Researchers at the University of New South Wales have discovered a possible reason for why deep showers can boost your immunity.
The study found that high-speed high-definition (HDR) images can stimulate a response in the brain, which could potentially help people who suffer from chronic diseases such as asthma.
The results of the study, which was published online today in Science Translational Medicine, were published in the journal PLOS ONE.
“It is important to remember that all of these changes are transient,” lead researcher, Dr. John A. Leung, said in a statement.
“We can’t be sure that these changes in the immune system are permanent and will persist.
But if they persist and do trigger changes in immune function, that would be helpful to people with chronic illnesses.”
Researchers first looked at whether the effects of deep showers could be sustained by people who had been in a long-term chronic condition.
The team collected blood samples from 40 people who were either experiencing mild to moderate asthma or who were currently suffering from a chronic condition that was causing them to suffer from severe asthma.
Researchers took blood samples after each session of deep showering, using the same technique as when a person gets a cold.
The researchers found that the blood samples were no longer significantly different after a period of time.
However, there was a significant decrease in the number of people with the symptoms of asthma, and the number who experienced severe asthma and severe asthma symptoms was reduced.
What do the researchers make of the results?
“The results are very exciting and potentially important, as we know that chronic diseases are associated with reduced levels of immune response,” Dr. Leong said.
“These findings suggest that if the immune response is reduced, we might be able to reduce the severity of chronic diseases and perhaps improve overall health.”
The study was led by Dr. Jules O’Sullivan, a professor of pediatrics at the New South Welsh Institute of Health and Medical Research, and Dr. Paul R. Loughran, an immunologist at the Department of Epidemiology and Biostatistics at the Australian National University.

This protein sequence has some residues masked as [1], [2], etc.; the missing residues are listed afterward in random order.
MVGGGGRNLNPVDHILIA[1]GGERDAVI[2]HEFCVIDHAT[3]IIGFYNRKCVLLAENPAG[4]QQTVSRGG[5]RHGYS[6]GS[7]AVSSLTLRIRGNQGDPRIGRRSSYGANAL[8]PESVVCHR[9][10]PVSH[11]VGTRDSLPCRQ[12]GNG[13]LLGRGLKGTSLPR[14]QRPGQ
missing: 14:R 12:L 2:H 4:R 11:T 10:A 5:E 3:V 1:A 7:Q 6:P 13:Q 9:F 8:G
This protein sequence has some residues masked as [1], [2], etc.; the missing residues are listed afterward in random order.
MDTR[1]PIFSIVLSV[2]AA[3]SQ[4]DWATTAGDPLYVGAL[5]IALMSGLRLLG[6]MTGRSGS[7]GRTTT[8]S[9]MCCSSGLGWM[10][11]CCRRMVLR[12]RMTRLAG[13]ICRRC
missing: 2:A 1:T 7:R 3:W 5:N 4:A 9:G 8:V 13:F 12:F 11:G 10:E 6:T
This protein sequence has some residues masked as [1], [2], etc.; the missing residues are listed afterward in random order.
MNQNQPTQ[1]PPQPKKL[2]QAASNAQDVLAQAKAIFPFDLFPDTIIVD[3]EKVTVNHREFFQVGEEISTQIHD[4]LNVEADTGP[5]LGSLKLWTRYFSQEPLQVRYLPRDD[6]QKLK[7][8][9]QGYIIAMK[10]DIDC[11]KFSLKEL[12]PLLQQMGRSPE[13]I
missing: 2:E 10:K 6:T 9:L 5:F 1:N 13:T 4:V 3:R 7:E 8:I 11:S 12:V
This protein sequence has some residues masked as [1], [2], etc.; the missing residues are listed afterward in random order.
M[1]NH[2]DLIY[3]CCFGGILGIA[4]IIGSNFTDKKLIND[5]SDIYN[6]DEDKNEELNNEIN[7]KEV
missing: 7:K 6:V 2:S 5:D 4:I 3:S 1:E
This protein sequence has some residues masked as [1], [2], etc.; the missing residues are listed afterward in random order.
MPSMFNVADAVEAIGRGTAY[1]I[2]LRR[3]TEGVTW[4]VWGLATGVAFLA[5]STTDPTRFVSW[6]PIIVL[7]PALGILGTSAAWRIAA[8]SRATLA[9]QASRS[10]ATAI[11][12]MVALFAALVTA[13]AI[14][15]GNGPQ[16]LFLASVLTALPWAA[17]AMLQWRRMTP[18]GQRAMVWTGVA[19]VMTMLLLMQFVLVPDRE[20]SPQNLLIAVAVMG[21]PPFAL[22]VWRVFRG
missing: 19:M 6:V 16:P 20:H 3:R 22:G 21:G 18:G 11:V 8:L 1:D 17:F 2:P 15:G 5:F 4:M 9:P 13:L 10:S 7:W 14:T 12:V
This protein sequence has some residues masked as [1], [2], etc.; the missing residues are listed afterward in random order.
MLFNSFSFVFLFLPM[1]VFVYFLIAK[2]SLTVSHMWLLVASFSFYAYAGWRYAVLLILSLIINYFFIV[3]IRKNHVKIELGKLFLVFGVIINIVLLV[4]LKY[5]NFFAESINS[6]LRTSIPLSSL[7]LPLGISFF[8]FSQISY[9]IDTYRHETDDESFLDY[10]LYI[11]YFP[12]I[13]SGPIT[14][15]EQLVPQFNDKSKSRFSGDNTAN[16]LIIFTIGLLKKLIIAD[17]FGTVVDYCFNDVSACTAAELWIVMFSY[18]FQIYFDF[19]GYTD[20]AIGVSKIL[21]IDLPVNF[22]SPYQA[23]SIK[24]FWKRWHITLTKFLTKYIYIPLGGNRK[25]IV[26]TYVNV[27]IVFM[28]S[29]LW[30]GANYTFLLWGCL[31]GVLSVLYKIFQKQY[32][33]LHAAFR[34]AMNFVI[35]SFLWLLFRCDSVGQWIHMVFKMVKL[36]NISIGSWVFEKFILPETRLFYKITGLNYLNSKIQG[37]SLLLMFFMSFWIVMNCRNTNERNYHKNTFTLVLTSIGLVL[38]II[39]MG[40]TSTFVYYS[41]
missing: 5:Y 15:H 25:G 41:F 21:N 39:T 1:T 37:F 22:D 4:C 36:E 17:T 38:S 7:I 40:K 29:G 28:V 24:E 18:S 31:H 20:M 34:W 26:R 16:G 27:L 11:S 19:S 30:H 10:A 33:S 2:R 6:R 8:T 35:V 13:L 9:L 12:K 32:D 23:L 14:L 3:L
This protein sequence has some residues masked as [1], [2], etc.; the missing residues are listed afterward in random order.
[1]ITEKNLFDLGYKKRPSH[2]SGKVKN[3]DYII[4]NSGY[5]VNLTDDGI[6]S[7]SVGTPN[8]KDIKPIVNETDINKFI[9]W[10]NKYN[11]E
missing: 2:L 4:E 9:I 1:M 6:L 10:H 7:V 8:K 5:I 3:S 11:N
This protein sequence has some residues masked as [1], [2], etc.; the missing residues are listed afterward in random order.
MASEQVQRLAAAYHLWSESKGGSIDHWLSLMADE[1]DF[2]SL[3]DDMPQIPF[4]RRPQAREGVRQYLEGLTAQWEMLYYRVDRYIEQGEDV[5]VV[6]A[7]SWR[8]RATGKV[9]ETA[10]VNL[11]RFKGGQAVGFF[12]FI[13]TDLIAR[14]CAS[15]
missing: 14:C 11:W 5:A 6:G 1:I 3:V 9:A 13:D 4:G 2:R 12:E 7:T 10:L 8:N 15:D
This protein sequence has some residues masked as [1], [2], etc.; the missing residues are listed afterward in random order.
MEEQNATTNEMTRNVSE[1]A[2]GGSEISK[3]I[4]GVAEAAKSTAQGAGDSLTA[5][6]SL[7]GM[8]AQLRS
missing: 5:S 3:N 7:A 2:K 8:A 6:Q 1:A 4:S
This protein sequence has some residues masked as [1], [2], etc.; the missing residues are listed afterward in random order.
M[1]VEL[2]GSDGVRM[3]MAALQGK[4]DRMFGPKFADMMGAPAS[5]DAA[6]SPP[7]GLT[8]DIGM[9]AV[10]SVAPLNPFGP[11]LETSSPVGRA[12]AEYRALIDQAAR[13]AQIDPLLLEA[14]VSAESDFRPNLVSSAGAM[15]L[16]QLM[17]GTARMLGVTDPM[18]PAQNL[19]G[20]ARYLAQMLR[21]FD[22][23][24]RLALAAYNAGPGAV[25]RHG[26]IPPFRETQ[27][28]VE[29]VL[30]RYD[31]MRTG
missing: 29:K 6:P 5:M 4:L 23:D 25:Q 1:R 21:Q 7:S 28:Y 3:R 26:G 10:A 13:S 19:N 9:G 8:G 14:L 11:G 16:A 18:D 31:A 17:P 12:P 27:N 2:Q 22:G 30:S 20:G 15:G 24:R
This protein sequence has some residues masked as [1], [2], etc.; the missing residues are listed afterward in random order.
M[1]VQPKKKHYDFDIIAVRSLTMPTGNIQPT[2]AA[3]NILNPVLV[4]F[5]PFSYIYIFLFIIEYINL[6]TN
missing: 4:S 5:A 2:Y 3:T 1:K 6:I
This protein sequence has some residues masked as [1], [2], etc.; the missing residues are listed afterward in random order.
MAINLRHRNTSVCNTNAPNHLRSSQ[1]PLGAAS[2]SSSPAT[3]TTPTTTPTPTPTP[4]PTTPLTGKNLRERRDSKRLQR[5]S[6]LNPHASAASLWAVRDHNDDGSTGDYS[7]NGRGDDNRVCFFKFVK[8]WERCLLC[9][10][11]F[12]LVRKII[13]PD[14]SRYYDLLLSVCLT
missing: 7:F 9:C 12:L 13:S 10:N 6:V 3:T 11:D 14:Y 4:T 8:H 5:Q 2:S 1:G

Dr. Leightun said the researchers had to take into account a variety of factors.
For example, some people with asthma may be more prone to severe asthma than others, and that may also contribute to a reduced immune response.
They also had to account for the fact that people who took the tests may have different levels of immunity, and this was also important.
But the researchers found no significant differences in the results between people who underwent deep showerings and those who did not.
In addition, they found that there was no difference in the size of the brain’s immune response, with the majority of the people who suffered from asthma showing a reduced brain response compared to those who had no asthma symptoms.
How common is chronic asthma?
The findings of this study may be important to people who are currently suffering with chronic asthma, but the researchers say that further research is needed to confirm these findings.
They suggest that people with a chronic asthma may benefit from intensive lifestyle changes that help them to tolerate the symptoms better.
For example they could try to limit the amount of time that they spend outside.
They could also consider getting a second opinion on their asthma symptoms if their doctor feels that there is a risk that a flare-up of the disease could occur.
They could also seek treatment for their asthma through medication that is more specific to the condition, or they could seek a complementary therapy.
Dr. Laugan said that these findings would also help to inform future research into the relationship between chronic asthma and the immune function of the immune cells in the body. _____